Monday, October 10, 2011

Thoughts on Europe

Honestly, I am too busy with more important matters to write much on Europe, through my recent perusal of the Economist on the eurozone crisis could provide sufficient material for another post criticizing the Economist.

John Cochrane's opinion piece summarizes my views best. However, I wish to write them in my words.

On the policy front, I can not help but think that the problem boils down to:

  1. No credibility that Greece will be able to pay its bills, and hence an inevitability of default;
  2. Greece can not inflate its way out because it has no control over monetary policy (I'm shedding tears that they default on a payment plan via inflation... not really);
  3. Eurozone banks that loaded up on Greek bonds because of the tempting yields and no need to hold capital against those bonds per Basel II capital requirements now are caught with their pants down because they do not have a capital buffer for defaults (honestly, doesn't that sound like the regulators giving a subsidy to eurozone nations by incentivizing banks to buy government debt, creating an artificial demand that reduces the interest rate those sovereign nations needed to pay to issue their debt?);
  4. Funnily enough, no one has mentioned the insurance companies, but they likely hold government bonds too. They likely have some capital to charge off against, but they will still be affected.
  5. "Those who do not remember history are doomed to repeat it," or This Time is Different syndrome: 2000-2007 was abnormal insofar as there was a paucity of sovereign defaults. We're really regressing to the mean, which was inevitable because of the stupidity/corruptness of politicians
  6. Unlike prior default periods, because people suffered from This Time is Different syndrome and the regulators made matters much worse by not requiring any capital be set aside to back purchases of government bonds, the financial system is much more exposed to systemic risk, ironically the thing regulators are supposed to prevent.

There is probably more to it, but that is what I am able to discern.

I can not help but analogize this to the United States and California though. Why? Let's say that California had an excruciating amount of debt which it could not service. Naturally, it can not inflate its way out because it uses the U.S. dollar for its currency as part of its currency union with the rest of the United States. Naturally banks and insurance companies across the U.S. will have some Californian bonds in their liquidity portfolios or insurance float, and hence a Californian default will eat into their capital and hurt them.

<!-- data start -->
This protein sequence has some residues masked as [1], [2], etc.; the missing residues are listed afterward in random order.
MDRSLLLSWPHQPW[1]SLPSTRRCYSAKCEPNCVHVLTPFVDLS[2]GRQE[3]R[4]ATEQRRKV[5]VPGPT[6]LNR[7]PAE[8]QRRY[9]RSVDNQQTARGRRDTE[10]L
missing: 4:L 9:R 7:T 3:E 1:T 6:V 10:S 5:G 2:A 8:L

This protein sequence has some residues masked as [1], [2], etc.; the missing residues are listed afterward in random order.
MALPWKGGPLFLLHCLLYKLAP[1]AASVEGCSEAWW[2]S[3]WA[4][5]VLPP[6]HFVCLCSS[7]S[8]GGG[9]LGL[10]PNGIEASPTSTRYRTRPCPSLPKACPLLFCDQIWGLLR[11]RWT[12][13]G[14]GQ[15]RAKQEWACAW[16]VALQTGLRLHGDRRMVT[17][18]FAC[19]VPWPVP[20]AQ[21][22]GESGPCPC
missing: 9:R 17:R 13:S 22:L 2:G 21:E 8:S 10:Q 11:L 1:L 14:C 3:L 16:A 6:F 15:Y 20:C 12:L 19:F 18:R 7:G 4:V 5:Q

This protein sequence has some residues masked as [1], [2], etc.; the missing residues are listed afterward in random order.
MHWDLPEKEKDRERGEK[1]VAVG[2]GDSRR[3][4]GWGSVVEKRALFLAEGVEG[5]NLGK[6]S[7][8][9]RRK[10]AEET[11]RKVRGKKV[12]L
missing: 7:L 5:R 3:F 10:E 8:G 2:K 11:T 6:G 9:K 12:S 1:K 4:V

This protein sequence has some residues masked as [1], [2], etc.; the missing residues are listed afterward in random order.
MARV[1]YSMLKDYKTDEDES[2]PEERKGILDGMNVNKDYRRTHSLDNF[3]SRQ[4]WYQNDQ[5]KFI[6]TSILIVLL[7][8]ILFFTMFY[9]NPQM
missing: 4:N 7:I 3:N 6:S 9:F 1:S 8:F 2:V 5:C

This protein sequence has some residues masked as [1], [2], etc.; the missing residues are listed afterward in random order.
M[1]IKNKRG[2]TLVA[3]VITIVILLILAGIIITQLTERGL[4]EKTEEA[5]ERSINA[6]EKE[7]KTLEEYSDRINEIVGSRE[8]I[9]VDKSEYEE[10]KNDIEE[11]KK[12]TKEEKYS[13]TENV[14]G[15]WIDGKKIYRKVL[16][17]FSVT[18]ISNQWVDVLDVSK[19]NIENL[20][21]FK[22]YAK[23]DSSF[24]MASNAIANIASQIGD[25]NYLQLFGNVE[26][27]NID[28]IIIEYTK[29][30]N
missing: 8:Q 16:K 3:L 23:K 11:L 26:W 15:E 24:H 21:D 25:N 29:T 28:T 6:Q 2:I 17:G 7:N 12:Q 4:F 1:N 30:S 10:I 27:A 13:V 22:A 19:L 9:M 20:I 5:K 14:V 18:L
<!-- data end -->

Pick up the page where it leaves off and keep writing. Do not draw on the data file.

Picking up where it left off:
But the U.S. dollar itself won't be hurt by a Californian default - it will still be used in the currency union. California can still pay its debts in U.S. dollars as long as their government enacts austerity measures. If it does not, California can restructure and continue paying in U.S. dollars, but at higher rates.

So the U.S. dollar would not necessarily be threatened by a Californian default. But it would likely be if California was bailed out, because nationalizing Californian debt would add to inflationary pressures on the U.S. dollar since the federal debt would go up.

That to me is the Greek situation - a Greek default will be painful because the regulators created systemic risk. However, the euro itself, the currency, would not be threatened by this systemic risk unless a bailout occurred because of the added inflationary pressure of "Europeanizing" this debt.

So ultimately, my thoughts are that the government was instrumental in creating this mess. To believe that they can fix the system when their prior fixes destabilized the system is to continue to run an experiment proving the definition of insanity.

N.B. I sincerely hope that the Slovakian parliament can not reach a compromise on endorsement of expanding the eurozone bailout fund. Besides the fact that it is highly irresponsible of Europe to expect poor Eastern European nations to bailout a wealthier neighbor who could not control its spending, I clearly think a bailout will be worse for the system than letting the default occur, the banks which have bad assets to be hit, and people needing to learn the hard way that "this time is not different."

Of course, I'm not a European, so why should I care?

Stupid Environmentalists...

Over the past year, I've become quite interested in the Canadian oil sector. I find the revolution in North American energy in general to be intriguing: fracking of shale gas resulting in a potential new normal of low prices for natural gas; the Alberta oil sands, and steam assisted gravity drainage (a friendlier extraction process for oil from the sands than current strip mining); and revisitation of light oil reservoirs with new technologies that can extract more oil from them than in the past (for example, some companies, like Crescent Point, believe that rather than a 5% oil recovery factor from reservoirs, new technology could lead them to have a 25-30% recovery factor).